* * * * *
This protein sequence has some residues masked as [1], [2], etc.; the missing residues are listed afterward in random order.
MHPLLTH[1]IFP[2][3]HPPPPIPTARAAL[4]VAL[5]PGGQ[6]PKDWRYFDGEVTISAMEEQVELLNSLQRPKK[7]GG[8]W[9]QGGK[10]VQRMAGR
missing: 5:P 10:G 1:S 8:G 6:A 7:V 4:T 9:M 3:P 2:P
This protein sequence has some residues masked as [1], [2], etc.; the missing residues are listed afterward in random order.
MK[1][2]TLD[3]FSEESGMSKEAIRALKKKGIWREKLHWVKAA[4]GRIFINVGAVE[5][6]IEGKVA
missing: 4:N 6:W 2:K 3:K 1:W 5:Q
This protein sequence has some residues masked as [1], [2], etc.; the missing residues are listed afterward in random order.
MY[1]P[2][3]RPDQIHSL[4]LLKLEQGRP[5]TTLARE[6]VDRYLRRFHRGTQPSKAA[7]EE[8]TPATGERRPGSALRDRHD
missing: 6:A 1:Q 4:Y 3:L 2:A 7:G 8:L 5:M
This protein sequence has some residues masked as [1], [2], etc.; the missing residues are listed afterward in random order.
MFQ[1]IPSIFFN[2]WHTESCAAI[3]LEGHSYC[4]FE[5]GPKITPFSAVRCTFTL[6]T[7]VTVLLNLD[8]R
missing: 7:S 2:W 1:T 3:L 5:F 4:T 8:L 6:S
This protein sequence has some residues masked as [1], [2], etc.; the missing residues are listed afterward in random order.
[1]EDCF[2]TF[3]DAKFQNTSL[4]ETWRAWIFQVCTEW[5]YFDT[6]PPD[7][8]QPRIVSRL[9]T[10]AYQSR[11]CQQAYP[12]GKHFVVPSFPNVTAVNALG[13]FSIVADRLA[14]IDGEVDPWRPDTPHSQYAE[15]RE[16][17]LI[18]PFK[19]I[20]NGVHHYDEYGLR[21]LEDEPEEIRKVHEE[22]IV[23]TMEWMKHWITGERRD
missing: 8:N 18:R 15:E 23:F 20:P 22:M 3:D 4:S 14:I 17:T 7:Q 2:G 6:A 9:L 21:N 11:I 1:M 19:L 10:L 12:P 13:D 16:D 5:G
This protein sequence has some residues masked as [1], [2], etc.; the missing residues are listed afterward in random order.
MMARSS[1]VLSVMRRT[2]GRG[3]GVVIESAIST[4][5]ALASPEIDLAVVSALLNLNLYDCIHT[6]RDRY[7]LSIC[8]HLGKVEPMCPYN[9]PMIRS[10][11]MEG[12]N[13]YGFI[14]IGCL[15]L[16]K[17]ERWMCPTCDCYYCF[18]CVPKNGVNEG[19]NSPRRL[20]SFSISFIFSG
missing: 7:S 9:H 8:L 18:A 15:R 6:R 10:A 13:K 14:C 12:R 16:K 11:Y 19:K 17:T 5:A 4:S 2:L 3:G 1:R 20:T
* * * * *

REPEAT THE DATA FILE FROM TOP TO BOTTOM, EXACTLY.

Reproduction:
This protein sequence has some residues masked as [1], [2], etc.; the missing residues are listed afterward in random order.
MHPLLTH[1]IFP[2][3]HPPPPIPTARAAL[4]VAL[5]PGGQ[6]PKDWRYFDGEVTISAMEEQVELLNSLQRPKK[7]GG[8]W[9]QGGK[10]VQRMAGR
missing: 5:P 10:G 1:S 8:G 6:A 7:V 4:T 9:M 3:P 2:P
This protein sequence has some residues masked as [1], [2], etc.; the missing residues are listed afterward in random order.
MK[1][2]TLD[3]FSEESGMSKEAIRALKKKGIWREKLHWVKAA[4]GRIFINVGAVE[5][6]IEGKVA
missing: 4:N 6:W 2:K 3:K 1:W 5:Q
This protein sequence has some residues masked as [1], [2], etc.; the missing residues are listed afterward in random order.
MY[1]P[2][3]RPDQIHSL[4]LLKLEQGRP[5]TTLARE[6]VDRYLRRFHRGTQPSKAA[7]EE[8]TPATGERRPGSALRDRHD
missing: 6:A 1:Q 4:Y 3:L 2:A 7:G 8:L 5:M
This protein sequence has some residues masked as [1], [2], etc.; the missing residues are listed afterward in random order.
MFQ[1]IPSIFFN[2]WHTESCAAI[3]LEGHSYC[4]FE[5]GPKITPFSAVRCTFTL[6]T[7]VTVLLNLD[8]R
missing: 7:S 2:W 1:T 3:L 5:F 4:T 8:L 6:S
This protein sequence has some residues masked as [1], [2], etc.; the missing residues are listed afterward in random order.
[1]EDCF[2]TF[3]DAKFQNTSL[4]ETWRAWIFQVCTEW[5]YFDT[6]PPD[7][8]QPRIVSRL[9]T[10]AYQSR[11]CQQAYP[12]GKHFVVPSFPNVTAVNALG[13]FSIVADRLA[14]IDGEVDPWRPDTPHSQYAE[15]RE[16][17]LI[18]PFK[19]I[20]NGVHHYDEYGLR[21]LEDEPEEIRKVHEE[22]IV[23]TMEWMKHWITGERRD
missing: 8:N 18:R 15:E 23:F 20:P 22:M 3:D 4:S 14:I 17:T 7:Q 2:G 6:A 9:L 21:N 11:I 1:M 19:L 10:L 12:P 13:D 16:D 5:G
This protein sequence has some residues masked as [1], [2], etc.; the missing residues are listed afterward in random order.
MMARSS[1]VLSVMRRT[2]GRG[3]GVVIESAIST[4][5]ALASPEIDLAVVSALLNLNLYDCIHT[6]RDRY[7]LSIC[8]HLGKVEPMCPYN[9]PMIRS[10][11]MEG[12]N[13]YGFI[14]IGCL[15]L[16]K[17]ERWMCPTCDCYYCF[18]CVPKNGVNEG[19]NSPRRL[20]SFSISFIFSG
missing: 7:S 9:H 8:L 18:A 15:R 6:R 10:A 13:K 14:C 12:R 16:K 11:Y 19:K 17:T 5:A 4:S 2:L 3:G 1:R 20:T